The Coronavirus in Austria | First Incidents, Few Fears

While some make dystopian jokes, others are buying the last face masks on the Internet. How the country is dealing with COVID-19.

Update: The first case of coronavirus has been reported in Vienna. On the morning of Feb 27., a 72-year-old man was brought to the Rudolfsstiftung hospital where he is currently being treated.

On Wednesday, 26 Feb., there were three reports about the highly-infectious coronavirus from China – on the front page of, the largest online news site in Austria: “Woman who was on vacation did not die of coronavirus”, “All suspected cases of coronavirus in Tyrol negative” and “Suspected coronavirus: all-clear for school.”

No need to panic, it seems. Although the likelihood of the disease spreading to Austria following its outbreak in Milan and the northern Italian region of Lombardy have put the country on edge.

Earlier this week, authorities had stopped a train on its way from Verona, Italy, to Munich, Germany, at the Austrian border, while passengers were tested for the virus, including two suspected of exposure. All tested negative, and the train was allowed to continue after a few hours’ stop. So far, so good. 

Coronavirus in Innsbruck

The next day, however the first two cases were identified in Innsbruck, Tyrol. The man and woman were immediately quarantined and the couple’s friends, colleagues and family examined to prevent further spread. Then, on 26 February, news outlets reported that a Viennese school (Albertgasse, 1080) had been evacuated because a teacher was alleged to be sick. However, it turned out the school had just been closed (with everyone still inside) not evacuated and the teacher not infected with the coronavirus.

The nervousness is palpable, among both public and the authorities. Nobody wants to make a mistake. On the social networks, people have posted videos on the best ways to wash your hands and shared lists of supplies to keep on hand in case of a city-wide shut down. News outlets regularly posted *breaking news* and templates with tiny information bits; Terms, such as “Ausgangssperre” (curfew) and “Hamsterkäufe” (panic buying), were making the rounds.

On Facebook and Twitter, a photo was circulated of a man in a face mask buying shopping carts full of supplies in different food stores in Tyrol. Often shared with the caption “So it begins.”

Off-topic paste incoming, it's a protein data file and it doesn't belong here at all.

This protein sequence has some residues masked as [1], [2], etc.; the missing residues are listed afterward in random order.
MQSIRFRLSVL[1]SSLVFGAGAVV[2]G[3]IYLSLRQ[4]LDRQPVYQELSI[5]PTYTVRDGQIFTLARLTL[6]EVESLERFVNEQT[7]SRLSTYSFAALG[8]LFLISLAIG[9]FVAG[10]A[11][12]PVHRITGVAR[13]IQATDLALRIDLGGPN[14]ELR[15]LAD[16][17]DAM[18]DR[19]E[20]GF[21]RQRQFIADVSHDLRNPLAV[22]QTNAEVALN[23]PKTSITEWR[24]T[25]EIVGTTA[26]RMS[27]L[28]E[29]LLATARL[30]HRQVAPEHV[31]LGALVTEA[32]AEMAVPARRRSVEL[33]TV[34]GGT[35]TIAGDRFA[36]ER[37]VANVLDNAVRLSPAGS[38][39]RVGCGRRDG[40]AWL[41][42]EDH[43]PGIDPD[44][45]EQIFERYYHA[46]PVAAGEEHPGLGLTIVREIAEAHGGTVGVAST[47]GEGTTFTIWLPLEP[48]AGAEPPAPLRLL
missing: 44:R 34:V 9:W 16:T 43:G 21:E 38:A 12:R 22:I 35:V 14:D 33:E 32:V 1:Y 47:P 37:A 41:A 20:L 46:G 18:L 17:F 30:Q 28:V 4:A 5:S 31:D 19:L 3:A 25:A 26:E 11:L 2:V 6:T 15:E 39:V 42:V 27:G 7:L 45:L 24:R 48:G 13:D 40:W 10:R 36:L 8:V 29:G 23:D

Spotted: A man in Innsbruck doing “Hamsterkäufe” (panic shopping).

And yet, no one seems to be too sure about what it was that had actually begun. While some are honestly worried, respected voices are also asking for calm: Florian Klenk tweets: “’The risk of infection in Austria is very low,” says virologist Judith Aberle on ORF. “There is no background activity, only mild diseases. Children have very mild cases. What a media and political panic hype. Fascinating to watch.” Klenk indirectly accused some tabloids of spreading hysteria. His colleague, ZiB2-anchorman Armin Wolf, joined him, tweeting: “I would never have thought that I would ever consider the Kronenzeitung to be a comparatively serious quality medium.” He added a picture of today’s front page of both tabloids Österreich – with screaming headlines – and the comparably moderate Kronenzeitung.

WHO reports on COVID-19

The World Health Organization (WHO) is constantly updating its website with the latest updates on the coronavirus. The most frequently asked questions are answered here. At present it says:

“If you are not in an area where COVID-19 is spreading, or if you have not travelled from one of those areas or have not been in close contact with someone who has and is feeling unwell, your chances of getting it are currently low. However, it’s understandable that you may feel stressed and anxious about the situation. It’s a good idea to get the facts to help you accurately determine your risks so that you can take reasonable precautions. Your healthcare provider, your national public health authority and your employer are all potential sources of accurate information on COVID-19 and whether it is in your area. It is important to be informed of the situation where you live and take appropriate measures to protect yourself. (See Protection measures for everyone).

If you are in an area where there is an outbreak of COVID-19 you need to take the risk of infection seriously. Follow the advice issued by national and local health authorities. Although for most people COVID-19 causes only mild illness, it can make some people very ill. More rarely, the disease can be fatal. Older people, and those with pre-existing medical conditions (such as high blood pressure, heart problems or diabetes) appear to be more vulnerable.”

Coronavirus Hotline in Austria

Phone: 0800 555 621
Available: Monday to Friday from 09:00 to 17:00


(Foto: Wikimedia/Pharexia, Adûnâi )

Julia Seidl
Julia started out at "Die Presse." She went on to study "Journalism & Media Management" in Vienna and worked for several local news outlets such as ORF, Kurier and Falter before joining Metropole as online content and social media manager.

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